Unfortunately, a flagging global economy and the ongoing saga that is the Eurozone debt crisis have put a dent in Canadian defined benefit (DB) pension plans of late.
According to RBC Investor Services, Canadian pension plans gave back some of their first quarter returns in the second quarter of 2012, as a weakening global economy pushed Canadian equities lower.
With an estimated $1.2 trillion invested in pensions in Canada, and 95 per cent of those being DB pension plans, millions of Canucks rely on the performance of DB pension plans as a key pillar to their overall retirement strategies.
"What's important to realize is that these plans are managed by professionals and these people are doing a good job of trying to mitigate the damage of world events," explains Scott MacDonald, head, pensions, insurance, and sovereign wealth strategy, for RBC Investor Services in Toronto. "But you still need to be aware that global events will still have an impact on Canadian pension plans."
A DB pension plan is a type of pension in which an employer promises a specified monthly benefit on retirement that is predetermined by a formula based on the employee's earnings history, tenure of service and age. By contrast, a defined contribution (DC) pension plan is a type of retirement plan in which the amount of the employer's annual contribution is specified and investment of the funds is generally directed by the employees, similar to managing a personal RRSP.
"We've been dealing with some form of financial crisis or another over the last three years now and sometimes it varies from one sector or geography to another," he adds. "It depends on where a particular pension plan has its assets invested as global events can impact different plans differently over time but overall we had two good quarters in a row for Canadian pension plans which is a good sign."
MacDonald says these latest figures are indeed disappointing but it wasn't unexpected.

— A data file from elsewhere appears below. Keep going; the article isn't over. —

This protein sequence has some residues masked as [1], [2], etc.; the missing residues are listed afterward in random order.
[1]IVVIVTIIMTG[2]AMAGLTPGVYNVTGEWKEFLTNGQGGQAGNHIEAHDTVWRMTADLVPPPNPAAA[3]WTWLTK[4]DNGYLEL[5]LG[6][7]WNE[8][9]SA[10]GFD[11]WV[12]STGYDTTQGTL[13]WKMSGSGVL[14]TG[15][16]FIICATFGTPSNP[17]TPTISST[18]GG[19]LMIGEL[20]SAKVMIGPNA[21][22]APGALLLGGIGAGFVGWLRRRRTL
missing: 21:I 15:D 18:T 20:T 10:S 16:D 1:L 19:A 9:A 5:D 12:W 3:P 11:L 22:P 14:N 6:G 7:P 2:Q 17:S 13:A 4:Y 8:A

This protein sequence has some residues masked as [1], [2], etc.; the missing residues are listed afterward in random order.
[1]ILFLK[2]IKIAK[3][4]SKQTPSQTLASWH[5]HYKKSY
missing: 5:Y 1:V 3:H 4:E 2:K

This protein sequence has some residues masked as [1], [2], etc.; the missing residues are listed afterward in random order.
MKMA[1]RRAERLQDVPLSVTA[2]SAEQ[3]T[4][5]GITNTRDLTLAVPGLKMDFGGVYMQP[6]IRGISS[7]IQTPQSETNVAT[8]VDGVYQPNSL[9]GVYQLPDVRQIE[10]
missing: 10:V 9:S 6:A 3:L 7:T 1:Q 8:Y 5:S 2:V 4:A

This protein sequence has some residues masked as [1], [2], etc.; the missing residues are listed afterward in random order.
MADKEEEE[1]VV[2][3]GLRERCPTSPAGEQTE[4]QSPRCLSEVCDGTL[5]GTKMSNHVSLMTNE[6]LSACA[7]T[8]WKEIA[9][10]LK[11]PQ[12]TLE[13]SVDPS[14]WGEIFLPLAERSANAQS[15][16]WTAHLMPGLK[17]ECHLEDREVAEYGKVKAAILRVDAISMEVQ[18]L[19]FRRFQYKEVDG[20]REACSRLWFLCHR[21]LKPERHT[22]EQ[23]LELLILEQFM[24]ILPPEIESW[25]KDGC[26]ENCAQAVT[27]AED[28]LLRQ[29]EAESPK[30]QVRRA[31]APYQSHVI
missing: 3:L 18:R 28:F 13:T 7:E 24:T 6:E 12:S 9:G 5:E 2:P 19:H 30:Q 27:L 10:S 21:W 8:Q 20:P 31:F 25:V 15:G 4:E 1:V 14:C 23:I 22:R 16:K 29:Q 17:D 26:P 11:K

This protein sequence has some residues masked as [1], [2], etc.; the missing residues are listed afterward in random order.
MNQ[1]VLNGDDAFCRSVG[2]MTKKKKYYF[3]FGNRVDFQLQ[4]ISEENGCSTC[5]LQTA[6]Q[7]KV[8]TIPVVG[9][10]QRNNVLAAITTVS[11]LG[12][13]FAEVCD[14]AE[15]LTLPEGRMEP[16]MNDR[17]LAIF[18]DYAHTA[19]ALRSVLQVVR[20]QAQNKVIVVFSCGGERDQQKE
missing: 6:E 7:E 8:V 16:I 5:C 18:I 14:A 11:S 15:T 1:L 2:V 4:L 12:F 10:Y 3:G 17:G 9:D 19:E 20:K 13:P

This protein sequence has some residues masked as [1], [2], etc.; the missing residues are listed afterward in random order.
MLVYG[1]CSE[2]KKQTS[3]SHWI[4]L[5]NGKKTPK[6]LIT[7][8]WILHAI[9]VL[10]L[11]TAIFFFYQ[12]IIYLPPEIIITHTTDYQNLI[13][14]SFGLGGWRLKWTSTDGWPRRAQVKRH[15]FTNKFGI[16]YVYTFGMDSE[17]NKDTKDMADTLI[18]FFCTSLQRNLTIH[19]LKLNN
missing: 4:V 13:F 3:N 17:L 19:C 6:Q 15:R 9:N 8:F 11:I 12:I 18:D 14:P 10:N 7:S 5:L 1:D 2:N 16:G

"We weren't surprised by these latest results. We were quite happy that our two quarterly results we issued showed Canadian pensions were gaining ground," he continues. "We were already pretty sure that by the time the second quarter was counted that the results would be down because of what's happening in Europe and this is really a reflection of all the activity that was going on in the second quarter.
"Hopefully, it'll get better in the coming quarters but it's a slow process. You're not going to see plans returning 20 per cent in the black next quarter and all problems will be solved."
Within the $410 billion RBC Investor Services All Plan universe, Canadian DB pensions fell 1.1 per cent in the second quarter ending June 30, 2012, after gaining 4.5 per cent in the first quarter of this year.
Domestic bonds were the best performing asset class for the quarter, with the median pension return of 2.4 per cent marginally outperforming the DEX Universe Bond Index by 0.1 per cent. Long-term bonds were up four per cent, making them the best performing sector in the DEX Universe for the second quarter -- the DEX tracks the performance of investment-grade government and corporate bonds in Canada.
Canadian equities were the worst performing asset class for the quarter, with the S&P/TSX Composite falling by 5.7 per cent in the second quarter, wiping out its first quarter gains of 4.4 per cent to end 1.5 per cent lower over the first half of the year.
"These defined benefit pension plans are managed by professionals and Canadians should have confidence that although world events do impact, and often negatively lately, their Canadian pension plans, these professional managers are mitigating the damage," he says. "When it comes to individual Canadians and their own investments, in particular in defined contribution pension plans where a lot more onus is on the individual to make decisions about asset mix and allocations, it's certainly a challenge in these conditions.
"Regardless as to whether yours is a DB or a DC pension … the individual member should still try to take advantage of the communication materials their employers are putting out to explain how their own plan is performing relative to these medians across the market."
Unfortunately, not every Canadian can look forward to being provided for by way of a gold-plated pension like most members of Parliament. Meanwhile, for those relying on Canada's public pension system, it's worthwhile to note the reforms to the Canada Pension Plan are generally considered to be moving in the right direction.